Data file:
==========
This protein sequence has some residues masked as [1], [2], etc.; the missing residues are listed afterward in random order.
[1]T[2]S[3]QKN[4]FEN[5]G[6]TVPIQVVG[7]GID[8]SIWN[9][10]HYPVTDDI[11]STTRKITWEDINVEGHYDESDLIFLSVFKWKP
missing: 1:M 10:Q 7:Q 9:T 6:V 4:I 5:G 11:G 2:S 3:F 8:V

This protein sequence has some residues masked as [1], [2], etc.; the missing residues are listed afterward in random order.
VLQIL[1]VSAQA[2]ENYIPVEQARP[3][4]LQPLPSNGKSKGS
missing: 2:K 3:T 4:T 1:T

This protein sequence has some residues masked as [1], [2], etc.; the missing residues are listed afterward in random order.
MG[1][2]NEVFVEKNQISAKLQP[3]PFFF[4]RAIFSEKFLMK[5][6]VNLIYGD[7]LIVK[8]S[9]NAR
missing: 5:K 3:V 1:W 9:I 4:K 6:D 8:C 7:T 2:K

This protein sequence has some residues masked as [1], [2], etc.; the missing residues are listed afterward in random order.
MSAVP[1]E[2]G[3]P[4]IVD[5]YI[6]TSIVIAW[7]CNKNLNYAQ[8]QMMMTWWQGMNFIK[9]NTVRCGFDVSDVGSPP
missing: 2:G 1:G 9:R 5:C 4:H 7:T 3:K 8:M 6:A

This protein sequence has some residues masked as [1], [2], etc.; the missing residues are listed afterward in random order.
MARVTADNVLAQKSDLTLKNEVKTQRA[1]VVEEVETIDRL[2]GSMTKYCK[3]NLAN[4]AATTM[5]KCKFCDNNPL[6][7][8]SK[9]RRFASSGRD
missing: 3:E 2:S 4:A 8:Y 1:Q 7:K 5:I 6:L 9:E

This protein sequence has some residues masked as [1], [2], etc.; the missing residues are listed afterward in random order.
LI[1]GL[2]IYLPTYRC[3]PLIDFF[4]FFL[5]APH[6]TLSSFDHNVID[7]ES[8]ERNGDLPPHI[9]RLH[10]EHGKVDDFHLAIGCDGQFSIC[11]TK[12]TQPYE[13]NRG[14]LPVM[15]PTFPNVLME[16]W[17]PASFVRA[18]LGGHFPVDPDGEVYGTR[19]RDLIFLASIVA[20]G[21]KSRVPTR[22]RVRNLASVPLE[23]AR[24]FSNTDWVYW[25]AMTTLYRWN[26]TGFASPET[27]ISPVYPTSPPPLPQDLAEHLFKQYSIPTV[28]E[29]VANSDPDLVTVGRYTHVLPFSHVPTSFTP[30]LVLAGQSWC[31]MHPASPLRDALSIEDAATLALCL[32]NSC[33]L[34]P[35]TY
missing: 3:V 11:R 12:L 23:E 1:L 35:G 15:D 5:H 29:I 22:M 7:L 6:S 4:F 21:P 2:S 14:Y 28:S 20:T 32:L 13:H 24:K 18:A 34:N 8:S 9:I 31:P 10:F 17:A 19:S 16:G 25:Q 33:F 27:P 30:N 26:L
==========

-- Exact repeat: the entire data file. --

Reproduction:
This protein sequence has some residues masked as [1], [2], etc.; the missing residues are listed afterward in random order.
[1]T[2]S[3]QKN[4]FEN[5]G[6]TVPIQVVG[7]GID[8]SIWN[9][10]HYPVTDDI[11]STTRKITWEDINVEGHYDESDLIFLSVFKWKP
missing: 1:M 10:Q 7:Q 9:T 6:V 4:I 5:G 11:G 2:S 3:F 8:V

This protein sequence has some residues masked as [1], [2], etc.; the missing residues are listed afterward in random order.
VLQIL[1]VSAQA[2]ENYIPVEQARP[3][4]LQPLPSNGKSKGS
missing: 2:K 3:T 4:T 1:T

This protein sequence has some residues masked as [1], [2], etc.; the missing residues are listed afterward in random order.
MG[1][2]NEVFVEKNQISAKLQP[3]PFFF[4]RAIFSEKFLMK[5][6]VNLIYGD[7]LIVK[8]S[9]NAR
missing: 5:K 3:V 1:W 9:I 4:K 6:D 8:C 7:T 2:K

This protein sequence has some residues masked as [1], [2], etc.; the missing residues are listed afterward in random order.
MSAVP[1]E[2]G[3]P[4]IVD[5]YI[6]TSIVIAW[7]CNKNLNYAQ[8]QMMMTWWQGMNFIK[9]NTVRCGFDVSDVGSPP
missing: 2:G 1:G 9:R 5:C 4:H 7:T 3:K 8:M 6:A

This protein sequence has some residues masked as [1], [2], etc.; the missing residues are listed afterward in random order.
MARVTADNVLAQKSDLTLKNEVKTQRA[1]VVEEVETIDRL[2]GSMTKYCK[3]NLAN[4]AATTM[5]KCKFCDNNPL[6][7][8]SK[9]RRFASSGRD
missing: 3:E 2:S 4:A 8:Y 1:Q 7:K 5:I 6:L 9:E

This protein sequence has some residues masked as [1], [2], etc.; the missing residues are listed afterward in random order.
LI[1]GL[2]IYLPTYRC[3]PLIDFF[4]FFL[5]APH[6]TLSSFDHNVID[7]ES[8]ERNGDLPPHI[9]RLH[10]EHGKVDDFHLAIGCDGQFSIC[11]TK[12]TQPYE[13]NRG[14]LPVM[15]PTFPNVLME[16]W[17]PASFVRA[18]LGGHFPVDPDGEVYGTR[19]RDLIFLASIVA[20]G[21]KSRVPTR[22]RVRNLASVPLE[23]AR[24]FSNTDWVYW[25]AMTTLYRWN[26]TGFASPET[27]ISPVYPTSPPPLPQDLAEHLFKQYSIPTV[28]E[29]VANSDPDLVTVGRYTHVLPFSHVPTSFTP[30]LVLAGQSWC[31]MHPASPLRDALSIEDAATLALCL[32]NSC[33]L[34]P[35]TY
missing: 3:V 11:R 12:L 23:E 1:L 35:G 15:D 5:H 29:I 22:M 7:L 6:S 4:F 21:P 2:S 14:Y 28:S 20:T 32:L 13:H 24:K 18:A 34:N 8:S 9:I 31:P 10:F 17:A 19:S 16:G 25:Q 33:F 27:P 30:N 26:L